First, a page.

Keith Lerner, Chief Market Strategist at Truist / SunTrust Advisory Services, joins The Final Round to discuss characteristics of the market, why he thinks we are in a bull market, and possible election outcome impacts to the market.
SEANA SMITH: Welcome back to "The Final Round." I'm Seana Smith.
As stocks closing higher today, with the S&P just shy of its record highs-- and for more on the stocks' latest news, I want to bring you Keith Lerner. He's the chief market strategist at SunTrust. And, Keith, let's just talk about where we are today at current levels. S&P making a run today for a record high. But I know in a recent note that you said that your base case outlook is that we're-- that we're in a bull market. So with so much uncertainty, what do you think is going to keep this momentum that we've been seeing over the last several months intact?
KEITH LERNER: Yeah, well, we do think we're in a bull market. That's been our call for several months now. I think, back in March, if you would've said we would've been back to the new highs by now, that would have been, you know, unimaginable.
But our view is that so far this market is acting like it does coming out of a major low as far as the pessimism we saw back in March, and then also the momentum of the lows is very consistent. And it seems to-- more specific to your question, what's going to keep it is that if you think about bull markets, they typically happen at the onset of an expansion. And we're just coming out of the worst of the recession.
Our view, the average expansion lasts about five years, and stocks rise about 85% during that period of time. So I think it's just, you know, incrementally better. Economic data will continue to support the bull market.
We're not gonna say that there's not gonna be any bumps in the road. As we get through August and closer to September, we will expect some volatility with the election, China-US tensions. But all in all, the weight of the evidence in our work does suggest we are in a bull market.
MYLES UDLAND: And you know, Keith, it's always kind of an interesting mix-- it's always hard to pin it down. Is this technically driven, fundamentally driven? But I think about the rotation we've seen in the market the last couple of weeks and just the broader character of the market.
In your view, is this a move that's being more driven by folks who are fundamentally bullish or folks that are looking at flows, positioning, the technical setup for the market, and saying, hey, this thing is still in really good shape? Because it seems like every time we go to touch, you know, a resistance point-- boom. We shoot higher, and the bulls continue to have technical control of the trading here.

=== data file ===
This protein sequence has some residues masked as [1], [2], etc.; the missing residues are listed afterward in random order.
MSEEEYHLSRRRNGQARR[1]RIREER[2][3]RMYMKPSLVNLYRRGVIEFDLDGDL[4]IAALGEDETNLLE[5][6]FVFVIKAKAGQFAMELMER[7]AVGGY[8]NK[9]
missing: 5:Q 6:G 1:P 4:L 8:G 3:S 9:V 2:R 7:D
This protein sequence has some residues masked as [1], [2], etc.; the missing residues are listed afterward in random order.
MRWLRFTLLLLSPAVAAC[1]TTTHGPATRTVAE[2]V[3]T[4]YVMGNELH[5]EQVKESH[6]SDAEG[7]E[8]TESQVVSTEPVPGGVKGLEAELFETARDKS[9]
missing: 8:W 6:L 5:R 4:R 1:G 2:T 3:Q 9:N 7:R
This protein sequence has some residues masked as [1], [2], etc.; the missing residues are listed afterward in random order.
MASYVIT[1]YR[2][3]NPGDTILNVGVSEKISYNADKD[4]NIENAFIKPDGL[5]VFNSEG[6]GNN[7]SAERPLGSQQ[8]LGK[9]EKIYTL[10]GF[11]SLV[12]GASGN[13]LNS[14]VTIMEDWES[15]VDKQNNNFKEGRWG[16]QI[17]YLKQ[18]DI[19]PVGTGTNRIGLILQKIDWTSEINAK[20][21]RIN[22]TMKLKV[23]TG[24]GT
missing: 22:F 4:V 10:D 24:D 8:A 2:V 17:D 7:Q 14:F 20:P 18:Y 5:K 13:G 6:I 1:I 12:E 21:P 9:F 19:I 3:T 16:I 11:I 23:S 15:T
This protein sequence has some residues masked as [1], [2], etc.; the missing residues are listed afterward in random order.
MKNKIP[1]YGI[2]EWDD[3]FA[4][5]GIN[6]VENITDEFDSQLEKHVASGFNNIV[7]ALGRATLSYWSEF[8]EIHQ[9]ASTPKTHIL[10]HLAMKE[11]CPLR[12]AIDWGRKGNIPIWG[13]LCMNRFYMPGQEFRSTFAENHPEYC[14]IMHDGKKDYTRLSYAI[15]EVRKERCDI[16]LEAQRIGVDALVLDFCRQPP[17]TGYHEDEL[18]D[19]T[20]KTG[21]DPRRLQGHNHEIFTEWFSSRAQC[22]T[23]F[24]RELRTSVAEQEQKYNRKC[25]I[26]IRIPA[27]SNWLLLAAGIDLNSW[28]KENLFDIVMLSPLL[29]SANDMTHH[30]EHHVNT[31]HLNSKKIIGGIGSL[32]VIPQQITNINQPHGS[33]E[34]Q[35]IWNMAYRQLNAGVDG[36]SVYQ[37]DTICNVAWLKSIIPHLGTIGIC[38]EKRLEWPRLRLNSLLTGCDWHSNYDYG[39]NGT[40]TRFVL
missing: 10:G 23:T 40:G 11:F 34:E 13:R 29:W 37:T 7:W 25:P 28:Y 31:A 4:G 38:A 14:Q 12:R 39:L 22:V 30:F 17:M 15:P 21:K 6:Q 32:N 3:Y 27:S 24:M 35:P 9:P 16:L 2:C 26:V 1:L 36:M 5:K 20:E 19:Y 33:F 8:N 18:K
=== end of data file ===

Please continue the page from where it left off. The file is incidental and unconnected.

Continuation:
KEITH LERNER: Yeah, I think the first part about bull markets tend to be driven by liquidity. And, as we all know, Fed chairman recently said, we're not even thinking about thinking about raising rates, so-- and then you have money supply growing at over 20% on a year over year basis. So it's liquidity. That's how bull markets start.
You're seeing a lot of folks over the last few months fight this trend in general, but I also think you're still looking at the relative value trades. You can say stocks are higher on an absolute basis, and it's hard to deny that. But when we look at the work and, say, the equity risk premium or the earnings yield relative to the 10-year treasury, we're still in a bucket, whereas on a 12-month basis, stock returns are pretty positive. So, like I said, it's a combination of factors. But so far, the actual trajectory is the strongest we've seen out of any bull market since 1950.
RICK NEWMAN: Hey, Keith, Rick Newman here, sir, to ask a little more about the Fed. There's a lot of evidence that we would not be in a bull market if not for all that Fed liquidity and the other extraordinary stimulus measures the Fed has put in place. Does it matter-- I mean, can you call it a bull market when it's like a fake bull market and it's not the fundamentals driving it, it's monetary policy?
KEITH LERNER: Yeah, if you look at your account, and the value's going higher, that's real money. So I would call it a bull market. And again, we can talk about this as the most extreme liquidity we've ever seen, but bull markets tend to occur based on liquidity.